Consider as evidence the following statement made by Angelina Jolie in a recent interview in which she unintentionally demonstrates the power of the cultural promise of acceleration: “I was actually quite a cool kid. I was not tough. I was certainly independent and bold. I was never teased. I never had any trouble from anybody. But I was never satisfi ed. I had trouble sleeping. I didn’t really fi t. I always feel that I’m searching for something deeper, something more, more. . . . You want to meet other people that challenge you with ideas or with power or with passion. I wanted to live very fully. I wanted to live many lives and explore many things.”." (pp.XX-XXII)

    "Rosa’s work vigorously asserts the legitimacy and even necessity of evaluative and normative engagement on the part of any adequate sociology." (p.XXV)

    "Among critical theorists the tone was set by Habermas, who has defended a strong conceptual separation between “moral” issues of justice or rightness that are universal (or universalizable) in nature and “ethical” issues concerning the good that inevitably involve the particular conceptions of the good held by individuals or social groups. 44 For him this is also bound up with the related theses, fi rst, that from a normative point of view the right always trumps the good if they come into confl ict and, second, the view that in the pluralistic milieus of modern societies philosophy has no role to play in offering substantive guidance concerning which lives are the good ones. At most it can clarify the nature of the question as it confronts individuals and communities and elucidate the process of refl ective self-understanding and self-interpretation required for them to answer it for themselves." (p.XXVI)

    "Laws whose provisions do not themselves establish such “non-neutral” outcomes may, given the circumstances, happen to engender the decrease or even disappearance of certain ways of life or conceptions of the good as a result of morally unobjectionable processes. In itself this is a morally neutral fact. Basic moral norms entail respect for persons, not forms of life or traditions or worldviews as such. But the case is slightly different when background conditions foreseeably and reliably engender disadvantages for some ways of life or, more important, foreseeably provide powerful, perhaps even overwhelming, incentives to pursue a specific and possibly highly restricted range of goods (or conceptions of the good). In Rosa’s view this is precisely the case in modern liberal polities, not as a positive result of state action, but because they are embedded in capitalist socioeconomic orders. For this reason, the apparently extensive and endlessly celebrated individual liberty that is supposedly ensured by the neutral or impartial norms of liberal constitutions leads to a surprisingly homogeneous and limited set of realized possibilities with regard to conceptions of the good, possible careers, educational options, personality structures, consumption choices, leisure activities, and family structure, among others. “Liberal freedom” ironically turns out to go hand in hand with “capitalist necessity.” This reality is occluded by the usual state-centric focus of the “right versus good” debate in mainstream political philosophy." (p.XXVIII)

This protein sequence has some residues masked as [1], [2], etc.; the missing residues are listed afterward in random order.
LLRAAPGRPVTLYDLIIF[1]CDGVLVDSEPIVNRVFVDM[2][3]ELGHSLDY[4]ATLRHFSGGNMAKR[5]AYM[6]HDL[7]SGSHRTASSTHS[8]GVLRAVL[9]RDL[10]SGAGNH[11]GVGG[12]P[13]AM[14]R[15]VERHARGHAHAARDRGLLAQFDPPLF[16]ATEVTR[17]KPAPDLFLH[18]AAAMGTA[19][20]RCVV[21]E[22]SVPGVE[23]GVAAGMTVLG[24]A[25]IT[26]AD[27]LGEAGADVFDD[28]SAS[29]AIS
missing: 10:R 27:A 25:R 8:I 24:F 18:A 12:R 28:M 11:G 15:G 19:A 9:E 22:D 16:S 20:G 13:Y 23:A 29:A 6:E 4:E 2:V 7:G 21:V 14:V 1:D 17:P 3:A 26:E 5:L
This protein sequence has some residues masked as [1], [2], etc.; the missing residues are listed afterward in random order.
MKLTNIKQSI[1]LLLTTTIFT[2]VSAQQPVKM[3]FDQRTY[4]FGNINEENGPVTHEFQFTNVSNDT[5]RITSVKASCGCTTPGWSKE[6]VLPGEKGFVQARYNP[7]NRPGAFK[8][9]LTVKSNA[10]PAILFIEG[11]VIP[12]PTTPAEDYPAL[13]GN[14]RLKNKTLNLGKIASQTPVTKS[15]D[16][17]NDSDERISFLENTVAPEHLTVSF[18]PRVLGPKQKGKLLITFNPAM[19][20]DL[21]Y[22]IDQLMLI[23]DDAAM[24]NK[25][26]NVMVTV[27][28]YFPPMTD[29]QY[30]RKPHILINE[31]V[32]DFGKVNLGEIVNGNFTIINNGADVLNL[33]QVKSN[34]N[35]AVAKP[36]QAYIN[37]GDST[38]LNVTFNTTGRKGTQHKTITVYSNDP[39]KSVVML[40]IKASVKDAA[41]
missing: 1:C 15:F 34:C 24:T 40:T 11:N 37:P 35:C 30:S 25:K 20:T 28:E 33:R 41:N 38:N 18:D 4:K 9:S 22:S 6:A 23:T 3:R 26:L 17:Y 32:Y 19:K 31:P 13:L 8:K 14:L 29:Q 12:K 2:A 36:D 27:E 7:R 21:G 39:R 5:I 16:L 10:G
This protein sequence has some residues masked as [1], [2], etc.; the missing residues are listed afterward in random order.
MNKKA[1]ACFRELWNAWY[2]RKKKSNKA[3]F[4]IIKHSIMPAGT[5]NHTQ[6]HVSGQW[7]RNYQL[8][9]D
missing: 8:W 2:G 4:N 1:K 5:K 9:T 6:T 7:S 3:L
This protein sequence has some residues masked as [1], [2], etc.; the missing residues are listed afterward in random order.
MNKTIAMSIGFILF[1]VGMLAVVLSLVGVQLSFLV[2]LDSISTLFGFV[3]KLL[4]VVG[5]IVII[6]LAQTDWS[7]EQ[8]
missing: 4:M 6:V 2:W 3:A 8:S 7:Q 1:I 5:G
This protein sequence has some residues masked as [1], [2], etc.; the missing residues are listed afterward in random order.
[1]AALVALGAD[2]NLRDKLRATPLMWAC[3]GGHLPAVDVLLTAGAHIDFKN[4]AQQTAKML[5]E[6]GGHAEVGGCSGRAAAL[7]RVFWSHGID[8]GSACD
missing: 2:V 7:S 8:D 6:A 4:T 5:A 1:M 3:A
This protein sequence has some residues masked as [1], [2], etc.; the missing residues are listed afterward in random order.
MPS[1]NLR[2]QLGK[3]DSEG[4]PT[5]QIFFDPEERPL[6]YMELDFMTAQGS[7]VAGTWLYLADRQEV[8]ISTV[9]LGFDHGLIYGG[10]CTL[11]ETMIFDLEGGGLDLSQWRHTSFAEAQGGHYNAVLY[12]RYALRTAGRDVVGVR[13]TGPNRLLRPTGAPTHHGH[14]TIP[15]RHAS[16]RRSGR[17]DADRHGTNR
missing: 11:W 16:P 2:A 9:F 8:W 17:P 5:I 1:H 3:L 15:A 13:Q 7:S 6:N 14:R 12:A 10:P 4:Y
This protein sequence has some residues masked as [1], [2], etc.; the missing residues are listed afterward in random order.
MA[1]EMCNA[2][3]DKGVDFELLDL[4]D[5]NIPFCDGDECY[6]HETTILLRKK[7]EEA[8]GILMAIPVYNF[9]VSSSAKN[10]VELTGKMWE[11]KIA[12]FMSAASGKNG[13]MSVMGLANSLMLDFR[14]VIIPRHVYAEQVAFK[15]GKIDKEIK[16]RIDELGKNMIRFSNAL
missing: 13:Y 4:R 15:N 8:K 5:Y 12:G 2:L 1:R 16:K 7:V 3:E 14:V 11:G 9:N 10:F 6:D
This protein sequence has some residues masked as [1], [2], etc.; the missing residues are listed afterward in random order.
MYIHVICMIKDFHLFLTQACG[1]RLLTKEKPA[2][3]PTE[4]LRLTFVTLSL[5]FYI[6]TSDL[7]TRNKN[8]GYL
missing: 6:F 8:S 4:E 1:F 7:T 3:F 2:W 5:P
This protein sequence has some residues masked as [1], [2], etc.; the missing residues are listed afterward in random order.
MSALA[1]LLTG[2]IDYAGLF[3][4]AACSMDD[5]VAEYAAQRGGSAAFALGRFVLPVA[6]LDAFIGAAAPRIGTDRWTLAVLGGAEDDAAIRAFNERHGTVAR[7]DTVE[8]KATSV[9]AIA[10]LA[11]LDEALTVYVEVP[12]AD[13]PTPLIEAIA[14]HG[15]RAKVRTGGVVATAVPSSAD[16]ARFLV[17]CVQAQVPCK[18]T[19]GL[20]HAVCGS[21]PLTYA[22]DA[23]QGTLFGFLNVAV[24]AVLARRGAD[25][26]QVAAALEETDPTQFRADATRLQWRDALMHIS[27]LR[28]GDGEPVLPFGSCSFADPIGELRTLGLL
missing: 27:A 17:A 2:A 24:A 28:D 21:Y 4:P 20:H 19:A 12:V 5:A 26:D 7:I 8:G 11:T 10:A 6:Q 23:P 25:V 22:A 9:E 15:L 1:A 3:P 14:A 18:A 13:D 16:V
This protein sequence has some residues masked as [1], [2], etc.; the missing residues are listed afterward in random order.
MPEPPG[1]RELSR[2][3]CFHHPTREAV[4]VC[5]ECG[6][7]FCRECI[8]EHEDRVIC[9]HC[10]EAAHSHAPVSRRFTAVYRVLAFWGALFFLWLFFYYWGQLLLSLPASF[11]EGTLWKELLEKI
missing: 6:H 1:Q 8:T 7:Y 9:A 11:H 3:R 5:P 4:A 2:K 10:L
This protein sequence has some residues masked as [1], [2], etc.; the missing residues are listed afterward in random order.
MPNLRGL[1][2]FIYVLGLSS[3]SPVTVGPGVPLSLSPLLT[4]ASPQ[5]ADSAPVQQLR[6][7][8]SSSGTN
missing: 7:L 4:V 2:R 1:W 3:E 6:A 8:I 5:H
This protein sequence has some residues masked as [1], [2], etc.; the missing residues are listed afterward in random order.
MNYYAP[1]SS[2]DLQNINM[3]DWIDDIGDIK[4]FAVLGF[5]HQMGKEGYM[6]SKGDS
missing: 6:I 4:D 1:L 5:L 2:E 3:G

"The aim is also to disclose a more positive perspective on the possibilities of a good or successful life in such societies." (p.XXXI)
    -Jonathan Trejo-Mathys, Introduction à Hartmut Rosa, Social Acceleration: A New Theory of Modernity, Columbia University Press, 2013, 513 pages.

    "
    -Hartmut Rosa, Social Acceleration: A New Theory of Modernity, Columbia University Press, 2013, 513 pages.




    _________________
    « La question n’est pas de constater que les gens vivent plus ou moins pauvrement, mais toujours d’une manière qui leur échappe. »
    -Guy Debord, Critique de la séparation (1961).

    « Rien de grand ne s’est jamais accompli dans le monde sans passion. »
    -Hegel, La Raison dans l'Histoire.